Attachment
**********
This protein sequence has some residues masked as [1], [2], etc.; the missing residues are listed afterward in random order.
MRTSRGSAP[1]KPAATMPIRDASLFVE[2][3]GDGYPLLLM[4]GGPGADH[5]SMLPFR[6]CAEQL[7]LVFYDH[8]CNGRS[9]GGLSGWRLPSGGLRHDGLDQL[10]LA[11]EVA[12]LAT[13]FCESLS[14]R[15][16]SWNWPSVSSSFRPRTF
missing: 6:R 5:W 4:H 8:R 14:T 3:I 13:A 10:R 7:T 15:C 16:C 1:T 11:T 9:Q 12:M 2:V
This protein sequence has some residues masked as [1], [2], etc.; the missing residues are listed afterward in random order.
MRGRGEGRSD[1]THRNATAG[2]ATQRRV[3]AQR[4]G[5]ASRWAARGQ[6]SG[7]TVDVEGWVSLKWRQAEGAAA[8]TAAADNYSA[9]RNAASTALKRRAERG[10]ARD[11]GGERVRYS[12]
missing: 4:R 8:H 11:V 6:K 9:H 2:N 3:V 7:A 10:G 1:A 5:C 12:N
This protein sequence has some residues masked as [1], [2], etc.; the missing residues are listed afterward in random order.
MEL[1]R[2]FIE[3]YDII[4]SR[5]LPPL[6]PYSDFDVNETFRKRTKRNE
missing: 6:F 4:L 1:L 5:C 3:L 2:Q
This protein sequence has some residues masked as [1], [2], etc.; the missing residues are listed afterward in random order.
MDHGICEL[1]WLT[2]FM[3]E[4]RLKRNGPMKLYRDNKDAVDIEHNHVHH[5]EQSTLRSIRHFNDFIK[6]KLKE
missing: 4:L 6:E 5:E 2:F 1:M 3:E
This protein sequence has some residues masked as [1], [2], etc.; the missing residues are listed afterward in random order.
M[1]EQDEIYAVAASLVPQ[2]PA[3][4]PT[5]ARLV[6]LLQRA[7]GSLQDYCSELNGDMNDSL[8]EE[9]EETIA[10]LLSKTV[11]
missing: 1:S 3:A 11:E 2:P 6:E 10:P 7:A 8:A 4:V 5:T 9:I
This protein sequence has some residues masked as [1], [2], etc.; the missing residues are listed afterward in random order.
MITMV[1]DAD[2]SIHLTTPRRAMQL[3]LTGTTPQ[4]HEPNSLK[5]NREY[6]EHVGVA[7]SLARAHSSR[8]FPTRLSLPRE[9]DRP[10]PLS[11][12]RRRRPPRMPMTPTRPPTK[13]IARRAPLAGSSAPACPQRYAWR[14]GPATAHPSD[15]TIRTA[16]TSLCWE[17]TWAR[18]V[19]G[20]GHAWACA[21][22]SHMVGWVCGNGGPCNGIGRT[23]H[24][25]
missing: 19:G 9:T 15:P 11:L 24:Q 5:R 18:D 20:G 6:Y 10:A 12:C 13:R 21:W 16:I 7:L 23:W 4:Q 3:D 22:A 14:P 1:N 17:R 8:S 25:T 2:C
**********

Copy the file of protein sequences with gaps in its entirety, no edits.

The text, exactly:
This protein sequence has some residues masked as [1], [2], etc.; the missing residues are listed afterward in random order.
MRTSRGSAP[1]KPAATMPIRDASLFVE[2][3]GDGYPLLLM[4]GGPGADH[5]SMLPFR[6]CAEQL[7]LVFYDH[8]CNGRS[9]GGLSGWRLPSGGLRHDGLDQL[10]LA[11]EVA[12]LAT[13]FCESLS[14]R[15][16]SWNWPSVSSSFRPRTF
missing: 6:R 5:W 4:H 8:R 14:T 3:I 13:A 10:R 7:T 15:C 16:C 1:T 11:T 9:Q 12:M 2:V
This protein sequence has some residues masked as [1], [2], etc.; the missing residues are listed afterward in random order.
MRGRGEGRSD[1]THRNATAG[2]ATQRRV[3]AQR[4]G[5]ASRWAARGQ[6]SG[7]TVDVEGWVSLKWRQAEGAAA[8]TAAADNYSA[9]RNAASTALKRRAERG[10]ARD[11]GGERVRYS[12]
missing: 4:R 8:H 11:V 6:K 9:H 2:N 3:V 7:A 10:G 1:A 5:C 12:N
This protein sequence has some residues masked as [1], [2], etc.; the missing residues are listed afterward in random order.
MEL[1]R[2]FIE[3]YDII[4]SR[5]LPPL[6]PYSDFDVNETFRKRTKRNE
missing: 6:F 4:L 1:L 5:C 3:L 2:Q
This protein sequence has some residues masked as [1], [2], etc.; the missing residues are listed afterward in random order.
MDHGICEL[1]WLT[2]FM[3]E[4]RLKRNGPMKLYRDNKDAVDIEHNHVHH[5]EQSTLRSIRHFNDFIK[6]KLKE
missing: 4:L 6:E 5:E 2:F 1:M 3:E
This protein sequence has some residues masked as [1], [2], etc.; the missing residues are listed afterward in random order.
M[1]EQDEIYAVAASLVPQ[2]PA[3][4]PT[5]ARLV[6]LLQRA[7]GSLQDYCSELNGDMNDSL[8]EE[9]EETIA[10]LLSKTV[11]
missing: 1:S 3:A 11:E 2:P 6:E 10:P 7:A 8:A 4:V 5:T 9:I
This protein sequence has some residues masked as [1], [2], etc.; the missing residues are listed afterward in random order.
MITMV[1]DAD[2]SIHLTTPRRAMQL[3]LTGTTPQ[4]HEPNSLK[5]NREY[6]EHVGVA[7]SLARAHSSR[8]FPTRLSLPRE[9]DRP[10]PLS[11][12]RRRRPPRMPMTPTRPPTK[13]IARRAPLAGSSAPACPQRYAWR[14]GPATAHPSD[15]TIRTA[16]TSLCWE[17]TWAR[18]V[19]G[20]GHAWACA[21][22]SHMVGWVCGNGGPCNGIGRT[23]H[24][25]
missing: 19:G 9:T 15:P 11:L 24:Q 5:R 18:D 20:G 6:Y 10:A 12:C 13:R 21:W 16:I 7:L 23:W 4:Q 3:D 22:A 14:P 1:N 17:R 8:S 25:T 2:C